Rising costs, including higher labor costs in China, will continue to trouble the footwear market, however, the report doesn’t foresee a major shift to move production near shore. The study cites the World Footwear Yearbook, which reported near-to-market production increased just one percent in the US during the last five years.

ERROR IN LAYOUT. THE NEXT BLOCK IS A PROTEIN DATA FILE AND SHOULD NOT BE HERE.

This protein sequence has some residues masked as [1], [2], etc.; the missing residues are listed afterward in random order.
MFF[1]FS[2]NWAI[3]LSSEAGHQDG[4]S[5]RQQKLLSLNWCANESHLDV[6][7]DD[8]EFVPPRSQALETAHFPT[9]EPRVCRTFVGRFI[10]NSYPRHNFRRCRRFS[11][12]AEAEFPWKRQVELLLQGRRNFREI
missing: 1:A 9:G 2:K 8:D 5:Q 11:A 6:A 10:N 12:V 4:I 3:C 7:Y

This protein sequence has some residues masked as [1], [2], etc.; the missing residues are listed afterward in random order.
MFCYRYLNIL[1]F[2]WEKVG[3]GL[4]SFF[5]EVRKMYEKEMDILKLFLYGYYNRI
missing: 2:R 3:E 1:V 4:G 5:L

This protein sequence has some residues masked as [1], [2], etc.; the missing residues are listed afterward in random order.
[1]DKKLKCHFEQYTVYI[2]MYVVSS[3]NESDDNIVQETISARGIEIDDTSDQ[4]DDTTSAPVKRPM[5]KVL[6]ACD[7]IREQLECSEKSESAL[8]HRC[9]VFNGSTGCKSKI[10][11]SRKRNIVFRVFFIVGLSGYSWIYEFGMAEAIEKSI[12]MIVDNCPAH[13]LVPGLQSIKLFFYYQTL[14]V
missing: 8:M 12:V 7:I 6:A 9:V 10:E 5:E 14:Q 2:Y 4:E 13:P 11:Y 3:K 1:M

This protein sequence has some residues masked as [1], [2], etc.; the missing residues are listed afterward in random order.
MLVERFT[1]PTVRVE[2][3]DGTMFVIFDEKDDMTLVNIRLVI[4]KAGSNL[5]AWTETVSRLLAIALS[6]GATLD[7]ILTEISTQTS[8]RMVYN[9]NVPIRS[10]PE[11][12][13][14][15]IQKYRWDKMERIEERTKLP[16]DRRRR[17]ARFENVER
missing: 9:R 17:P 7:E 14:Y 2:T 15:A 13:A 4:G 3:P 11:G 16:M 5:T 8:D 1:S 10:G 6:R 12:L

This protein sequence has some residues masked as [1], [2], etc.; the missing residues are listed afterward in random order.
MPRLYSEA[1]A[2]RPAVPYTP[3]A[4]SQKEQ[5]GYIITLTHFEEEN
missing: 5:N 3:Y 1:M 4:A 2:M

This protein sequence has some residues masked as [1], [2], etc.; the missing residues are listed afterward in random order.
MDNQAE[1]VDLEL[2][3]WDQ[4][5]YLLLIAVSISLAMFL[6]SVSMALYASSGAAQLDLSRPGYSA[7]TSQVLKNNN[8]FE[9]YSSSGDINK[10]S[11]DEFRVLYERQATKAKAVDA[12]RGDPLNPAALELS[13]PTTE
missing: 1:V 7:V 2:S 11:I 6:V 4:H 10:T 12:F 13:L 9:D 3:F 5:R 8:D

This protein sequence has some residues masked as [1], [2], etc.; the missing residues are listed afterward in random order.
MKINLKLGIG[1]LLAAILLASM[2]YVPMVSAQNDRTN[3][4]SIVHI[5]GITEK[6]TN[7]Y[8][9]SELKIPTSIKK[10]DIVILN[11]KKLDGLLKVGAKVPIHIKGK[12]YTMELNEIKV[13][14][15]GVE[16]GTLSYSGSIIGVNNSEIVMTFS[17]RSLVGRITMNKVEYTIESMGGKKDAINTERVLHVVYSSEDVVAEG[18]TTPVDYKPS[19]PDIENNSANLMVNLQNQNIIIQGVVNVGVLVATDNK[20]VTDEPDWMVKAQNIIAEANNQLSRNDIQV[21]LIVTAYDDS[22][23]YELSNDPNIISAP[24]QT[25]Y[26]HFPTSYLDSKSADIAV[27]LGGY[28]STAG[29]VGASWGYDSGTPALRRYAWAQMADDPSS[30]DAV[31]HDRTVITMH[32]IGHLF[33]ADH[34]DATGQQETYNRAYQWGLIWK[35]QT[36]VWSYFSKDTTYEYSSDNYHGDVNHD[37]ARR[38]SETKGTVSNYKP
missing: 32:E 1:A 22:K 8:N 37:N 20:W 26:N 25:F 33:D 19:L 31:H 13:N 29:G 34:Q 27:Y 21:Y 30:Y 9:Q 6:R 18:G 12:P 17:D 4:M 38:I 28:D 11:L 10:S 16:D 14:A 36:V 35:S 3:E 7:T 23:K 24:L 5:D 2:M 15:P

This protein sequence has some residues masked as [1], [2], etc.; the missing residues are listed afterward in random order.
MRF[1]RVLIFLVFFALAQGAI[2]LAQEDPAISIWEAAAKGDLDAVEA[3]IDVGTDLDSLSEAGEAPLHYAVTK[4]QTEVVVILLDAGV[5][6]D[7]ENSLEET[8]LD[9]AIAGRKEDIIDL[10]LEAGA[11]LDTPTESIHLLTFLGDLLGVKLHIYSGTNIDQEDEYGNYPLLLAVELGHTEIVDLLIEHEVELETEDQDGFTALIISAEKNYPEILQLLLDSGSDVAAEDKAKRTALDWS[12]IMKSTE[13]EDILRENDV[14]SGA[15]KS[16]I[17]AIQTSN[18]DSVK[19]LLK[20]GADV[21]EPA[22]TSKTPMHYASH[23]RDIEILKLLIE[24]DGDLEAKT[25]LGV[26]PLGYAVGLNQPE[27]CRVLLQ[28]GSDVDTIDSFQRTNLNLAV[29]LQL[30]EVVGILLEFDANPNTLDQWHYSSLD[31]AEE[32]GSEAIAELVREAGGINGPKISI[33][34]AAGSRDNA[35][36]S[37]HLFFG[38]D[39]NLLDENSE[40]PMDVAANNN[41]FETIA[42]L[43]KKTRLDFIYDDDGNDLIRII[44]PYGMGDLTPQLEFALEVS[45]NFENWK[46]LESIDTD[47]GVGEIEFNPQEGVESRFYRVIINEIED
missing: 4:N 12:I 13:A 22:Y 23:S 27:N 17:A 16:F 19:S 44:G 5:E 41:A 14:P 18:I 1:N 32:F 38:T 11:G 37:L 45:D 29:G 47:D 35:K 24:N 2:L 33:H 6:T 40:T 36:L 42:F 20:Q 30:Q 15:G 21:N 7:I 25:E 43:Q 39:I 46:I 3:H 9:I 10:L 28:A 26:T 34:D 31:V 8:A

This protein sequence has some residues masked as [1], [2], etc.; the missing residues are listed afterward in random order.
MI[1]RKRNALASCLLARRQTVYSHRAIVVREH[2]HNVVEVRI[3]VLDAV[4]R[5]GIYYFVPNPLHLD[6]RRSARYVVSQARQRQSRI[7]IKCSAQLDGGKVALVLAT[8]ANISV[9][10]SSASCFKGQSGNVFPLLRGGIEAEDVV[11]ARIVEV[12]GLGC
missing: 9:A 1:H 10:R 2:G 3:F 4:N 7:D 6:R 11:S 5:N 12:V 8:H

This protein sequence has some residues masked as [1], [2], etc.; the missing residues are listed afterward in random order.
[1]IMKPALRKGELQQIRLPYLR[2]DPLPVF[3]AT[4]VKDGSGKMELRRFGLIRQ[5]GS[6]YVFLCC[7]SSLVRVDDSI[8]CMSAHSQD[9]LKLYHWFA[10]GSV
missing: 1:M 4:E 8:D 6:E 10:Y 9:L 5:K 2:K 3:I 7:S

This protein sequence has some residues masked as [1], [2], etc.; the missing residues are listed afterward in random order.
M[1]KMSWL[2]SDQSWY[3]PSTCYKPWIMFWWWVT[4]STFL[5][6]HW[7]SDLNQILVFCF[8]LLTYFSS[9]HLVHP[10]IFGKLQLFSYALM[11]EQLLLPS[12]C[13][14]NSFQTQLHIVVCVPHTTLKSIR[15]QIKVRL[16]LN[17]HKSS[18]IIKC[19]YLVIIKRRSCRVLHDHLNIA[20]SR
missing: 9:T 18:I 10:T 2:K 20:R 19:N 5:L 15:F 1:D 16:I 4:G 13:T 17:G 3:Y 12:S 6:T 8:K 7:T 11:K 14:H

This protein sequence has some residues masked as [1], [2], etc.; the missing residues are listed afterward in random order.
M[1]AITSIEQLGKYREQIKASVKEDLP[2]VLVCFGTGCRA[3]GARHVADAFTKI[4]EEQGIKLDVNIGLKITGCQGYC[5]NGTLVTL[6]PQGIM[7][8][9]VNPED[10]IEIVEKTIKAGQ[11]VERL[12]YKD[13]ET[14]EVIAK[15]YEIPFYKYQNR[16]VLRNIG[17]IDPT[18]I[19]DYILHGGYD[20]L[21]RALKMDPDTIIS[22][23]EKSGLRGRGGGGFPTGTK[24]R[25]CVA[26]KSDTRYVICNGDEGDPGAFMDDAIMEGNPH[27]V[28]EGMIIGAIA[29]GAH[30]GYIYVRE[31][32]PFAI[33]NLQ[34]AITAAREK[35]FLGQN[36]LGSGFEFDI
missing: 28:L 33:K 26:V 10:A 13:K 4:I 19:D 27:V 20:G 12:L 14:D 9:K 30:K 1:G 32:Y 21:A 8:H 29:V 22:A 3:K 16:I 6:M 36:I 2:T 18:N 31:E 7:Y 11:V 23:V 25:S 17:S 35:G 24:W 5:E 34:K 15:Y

One thing that is certain, however, is leather’s increasing costs affecting footwear sales and product mix. For example, the report says the price of rubber and plastic shoes grew 2.7% from 2003-2013. During the same period, leather footwear prices increased 7.5%. Consumers will adjust to higher costs by buying fewer pairs of leather shoes, and by seeking ways to extend the life of shoes they already own—which the report says may benefit shoe care products companies and repair business, like New York City-based Leather Spa.